Pakistani producers and service suppliers are facing major challenges today


Jan 05 - 11, 2004



The World Trade Organization came into being in 1995. It is the successor to the General Agreement on Tariffs and Trade (GATT) established in the wake of the Second World War. After the Dec 2004, Pakistani Economy would be exposed to new challenges related to international trade. The WTO's implications would be started and the whole macro-economic and financial scenario would take a new shape. WTO is a big challenge facing the governments, traders, entrepreneurs, manufacturers, agriculturalist, businessmen, educationists, and business executives. It calls for tariffs reduction in International Trade and calls for free trade. Which is considered a threat for developing countries but no doubt it also has certain opportunities, which have to be identified. There are many apprehensions of local businessmen regarding the pre and post 2005 era when WTO rules will be implemented in all 146 signatory countries including Pakistan. And a greater percentage of our business people are ignorant of this fact. There are perplexed as to what will happen to their business and industry. Financial indicators in recent past and before that indicate that the multilateral trading system works and thus it makes room for every WTO member to be a winner. This can be said keeping in view the trade theory and the experience of more than 130 GATT/WTO members for over 50 years.

The opportunities, rights, and benefits that Pakistan will gain from WTO membership are apparent even before conducting and concluding accession negotiations. In order for Pakistan to reap the aforementioned advantages of WTO and benefit from market access liberalization implemented by WTO members during and after the Uruguay Round, Pakistan needs to

I. Reform its policy, legal, regulatory, and institutional framework, and
II. Provide market access on goods and services to other WTO members.

Access to the Pakistani market is subject to lengthy and complicated negotiations between Pakistan and interested trading partners who are members of the WTO. The outcome of such negotiations is difficult to predict at this stage. Based on the experience of other countries, one may however draw the following observations at this point with regard to the potential outcome of negotiations.

Pakistan does not have to eliminate all customs duties; rather, Pakistan will have to bind its customs duties at levels negotiated with its trading partners. The level of binding of certain goods may be above currently applied rates. Pakistan may have to lower certain import duties from the current level if the binding level is below the current rates. Given that Pakistan's market is saturated with imports, that too from China which produces goods at a very lower price, and also some smuggled goods, any reductions in import duties are not likely to lead to any significant increase in the volume of imports and cause any adverse effect on domestic producers.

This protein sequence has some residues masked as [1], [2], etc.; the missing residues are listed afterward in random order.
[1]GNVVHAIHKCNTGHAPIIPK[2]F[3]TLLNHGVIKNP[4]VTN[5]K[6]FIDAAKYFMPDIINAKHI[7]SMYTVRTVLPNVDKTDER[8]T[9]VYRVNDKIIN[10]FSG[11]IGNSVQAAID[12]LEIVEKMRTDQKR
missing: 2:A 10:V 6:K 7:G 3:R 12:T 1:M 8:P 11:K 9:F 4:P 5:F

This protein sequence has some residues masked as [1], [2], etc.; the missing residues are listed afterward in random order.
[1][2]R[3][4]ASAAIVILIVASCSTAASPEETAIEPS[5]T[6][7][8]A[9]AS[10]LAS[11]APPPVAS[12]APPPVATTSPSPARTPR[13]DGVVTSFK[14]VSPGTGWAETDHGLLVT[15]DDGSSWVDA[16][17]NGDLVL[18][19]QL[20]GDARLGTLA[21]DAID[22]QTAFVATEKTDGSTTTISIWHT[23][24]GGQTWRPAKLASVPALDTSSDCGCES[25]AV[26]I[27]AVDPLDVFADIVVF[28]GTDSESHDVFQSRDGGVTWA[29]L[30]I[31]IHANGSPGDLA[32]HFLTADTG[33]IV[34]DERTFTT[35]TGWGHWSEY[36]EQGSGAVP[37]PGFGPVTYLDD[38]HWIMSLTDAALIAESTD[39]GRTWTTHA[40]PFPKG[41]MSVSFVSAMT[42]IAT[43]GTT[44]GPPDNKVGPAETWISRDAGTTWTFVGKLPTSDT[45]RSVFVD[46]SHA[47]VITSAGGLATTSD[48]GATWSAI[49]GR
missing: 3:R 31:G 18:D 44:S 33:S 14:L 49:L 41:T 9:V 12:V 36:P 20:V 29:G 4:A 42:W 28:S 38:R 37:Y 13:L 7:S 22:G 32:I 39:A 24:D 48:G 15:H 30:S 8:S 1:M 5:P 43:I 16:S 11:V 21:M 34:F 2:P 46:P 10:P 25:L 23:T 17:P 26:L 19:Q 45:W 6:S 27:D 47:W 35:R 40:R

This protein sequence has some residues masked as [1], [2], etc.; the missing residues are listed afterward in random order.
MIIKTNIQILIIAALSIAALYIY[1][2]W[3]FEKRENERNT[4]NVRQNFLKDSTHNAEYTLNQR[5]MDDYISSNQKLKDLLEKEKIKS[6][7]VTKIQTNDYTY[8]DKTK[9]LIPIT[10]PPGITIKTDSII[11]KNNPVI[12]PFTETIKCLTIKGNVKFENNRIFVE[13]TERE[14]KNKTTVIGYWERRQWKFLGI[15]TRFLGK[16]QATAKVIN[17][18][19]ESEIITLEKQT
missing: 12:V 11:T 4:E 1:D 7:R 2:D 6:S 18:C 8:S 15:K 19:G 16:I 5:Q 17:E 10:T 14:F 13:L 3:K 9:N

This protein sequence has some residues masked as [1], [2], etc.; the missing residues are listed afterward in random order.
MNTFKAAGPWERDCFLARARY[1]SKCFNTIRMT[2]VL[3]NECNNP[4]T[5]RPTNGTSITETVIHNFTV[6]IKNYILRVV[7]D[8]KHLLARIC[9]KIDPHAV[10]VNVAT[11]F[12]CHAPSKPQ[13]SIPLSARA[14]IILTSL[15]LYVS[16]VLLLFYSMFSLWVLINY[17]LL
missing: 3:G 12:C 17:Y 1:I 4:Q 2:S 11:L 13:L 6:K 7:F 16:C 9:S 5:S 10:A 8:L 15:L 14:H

The service sector is relatively open. Especially the telecommunication sector, after the deregulation. That is already open to for foreign companies so compliance with WTO restrictions won't be having any impact on telecom sector, which in Pakistan is growing at a proceeding rate. Banking sector is already open and there are many foreign players in this field in Pakistan. Certain areas such as transport, audio-visuals, courier services, and financial services, Pakistan is not likely to be requested to make significant commitments connected with other services.

Any market access commitments for both goods and services that Pakistan may be requested to make are likely to be in line with those made by other WTO countries; bringing, therefore, Pakistan's foreign trade regime to a level playing field with other countries.

The GoP, by dedicating its brightest resources and working together as partner with the private sector, various Chambers of Commerce and trade unions, will be able, as many other countries have done, to negotiate market access on goods and services that are favorable and are in the best interests of Pakistani producers and service suppliers.